For the purpose of communicating with input/output (I/O) devices 150, the system includes I/O buses 160 and 170. The buses are connected to the devices via I/O interface 151 typically plugged in to the buses 160 and 170. In a preferred embodiment of the invention, the buses 160 and 170 are designed according different industry standards, for example, PCI and EISA, respectively. A PCI bridge 161 is used to couple the PCI bus 160 to the processor bus 130, and an EISA bridge 171 is used to connect the EISA bus 170 to the PCI bus 160.

The EISA bus 170 can communicate up to fifteen interrupt signals on lines 172. The CPU 110, for example an INTEL "x86" processor, is designed with a single interrupt input port 111 for receiving I/O interrupt signals.

A Programmable Interrupt Controller (PIC) 180, implemented as, for example, an INTEL "8259A" device, can be used to connect the interrupt input lines 181 to the single I/O interrupt port 111 of the CPU 110. The PIC 180, upon detecting the interrupt signals, generates an eight bit vector which is communicated to the CPU over the buses.

The PCI bus 160 also can include a plurality of interrupt lines 162. However, each PCI interface 151 can have four associated interrupt lines. The problem to be solved by the invention is to map the PCI interrupt lines 172, which can be of numerous combinations onto the fixed number of interrupt input lines 181 connected to the PIC 180.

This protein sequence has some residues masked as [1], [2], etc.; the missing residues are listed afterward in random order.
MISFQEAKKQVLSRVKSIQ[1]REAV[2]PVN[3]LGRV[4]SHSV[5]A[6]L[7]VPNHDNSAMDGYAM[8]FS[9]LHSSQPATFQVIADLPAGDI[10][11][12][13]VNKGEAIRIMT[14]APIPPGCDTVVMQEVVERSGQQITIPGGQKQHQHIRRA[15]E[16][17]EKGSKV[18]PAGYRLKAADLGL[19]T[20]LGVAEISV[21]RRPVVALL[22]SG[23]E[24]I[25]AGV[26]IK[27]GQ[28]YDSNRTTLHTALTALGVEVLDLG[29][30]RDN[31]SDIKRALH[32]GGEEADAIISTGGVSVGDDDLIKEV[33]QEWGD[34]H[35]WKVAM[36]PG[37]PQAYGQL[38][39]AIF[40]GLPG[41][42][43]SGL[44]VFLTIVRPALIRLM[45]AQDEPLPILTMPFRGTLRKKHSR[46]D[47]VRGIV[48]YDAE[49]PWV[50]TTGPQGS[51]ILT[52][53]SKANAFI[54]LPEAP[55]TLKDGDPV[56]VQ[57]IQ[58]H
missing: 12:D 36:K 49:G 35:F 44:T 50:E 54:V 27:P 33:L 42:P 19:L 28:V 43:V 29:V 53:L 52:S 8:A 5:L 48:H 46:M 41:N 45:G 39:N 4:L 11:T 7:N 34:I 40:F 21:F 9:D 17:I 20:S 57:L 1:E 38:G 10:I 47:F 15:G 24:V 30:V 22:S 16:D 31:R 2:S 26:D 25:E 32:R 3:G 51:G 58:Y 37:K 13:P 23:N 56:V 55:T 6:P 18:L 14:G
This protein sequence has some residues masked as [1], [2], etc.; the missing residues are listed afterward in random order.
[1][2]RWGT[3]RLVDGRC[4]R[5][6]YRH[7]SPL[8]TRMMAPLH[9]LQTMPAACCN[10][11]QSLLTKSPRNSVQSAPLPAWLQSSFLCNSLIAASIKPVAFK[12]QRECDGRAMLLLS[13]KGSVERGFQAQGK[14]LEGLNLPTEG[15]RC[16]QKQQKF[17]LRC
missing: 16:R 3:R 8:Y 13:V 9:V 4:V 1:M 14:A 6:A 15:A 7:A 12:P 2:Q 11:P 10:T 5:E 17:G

In a preferred embodiment of the invention, this task is performed by a programmable interrupt signal router 200.

FIG. 2 shows the programmable router 200 in greater detail. The router 200 includes a de-multiplexer (demux) 210 having a first input side 211 connected to the interrupt lines 162. In one embodiment of the invention, the total number of input interrupt lines to the demux 210 is fifteen. However, it should be understood that the invention can also be worked with a larger or smaller number of input interrupt lines.

A second input side 212 of the demux 210 is connected to receive address from the CPU 110 via the communications buses.

The demux 210 is controlled by a control signal CTRL 213 received via the control lines of the buses. The CTRL signal 213 can select, for example, the input lines of the first or second side of the demux 210.

The selected input lines, first side or second side, are connected to first latches 220 by line 215. The latches 220 are used to synchronize the output from the demux 210 with respect to an interrupt matching synchronization pulse (SYNC) 221.

The output of the first latches 220 is connected as an input to a random accessible memory (RAM) 230 by line 222. The RAM 200 includes, for example, 215 storage cells 231, each cell being, for example, eight bits wide, as shown in FIG. 3, and described in greater detail below. The RAM 230 can be controlled for reading or writing data by a read/write signal 232.

The output of the RAM 230 during reading, for example, data stored in the cells 231, is presented to second latches 240, also synchronized by a SYNC signal 241. The output of the latches 240 are connected to the PIC input interrupt lines 181.

During operation of the computer system 100, the router 200 can be programmed by selecting the second side 212, and presenting address signals on lines 170. The data to be written at the referenced addresses can be received via the transceiver 250. The data and addresses can be generated by a software program executing, for example, in the CPU 110. It should be understood that the program can also be executed on a remote processor, if the system 100 of FIG. 1 is connected in a network of distributed processors.

The addresses that are received by the second side 212 of the demux 210 reference the cells 231 of the RAM 230. The data received via the transceiver (TRCR) 250 are stored in the referenced cells 231. Thus, the RAM 230 can be loaded with data under program control at, for example, the time the system 100 is initialized.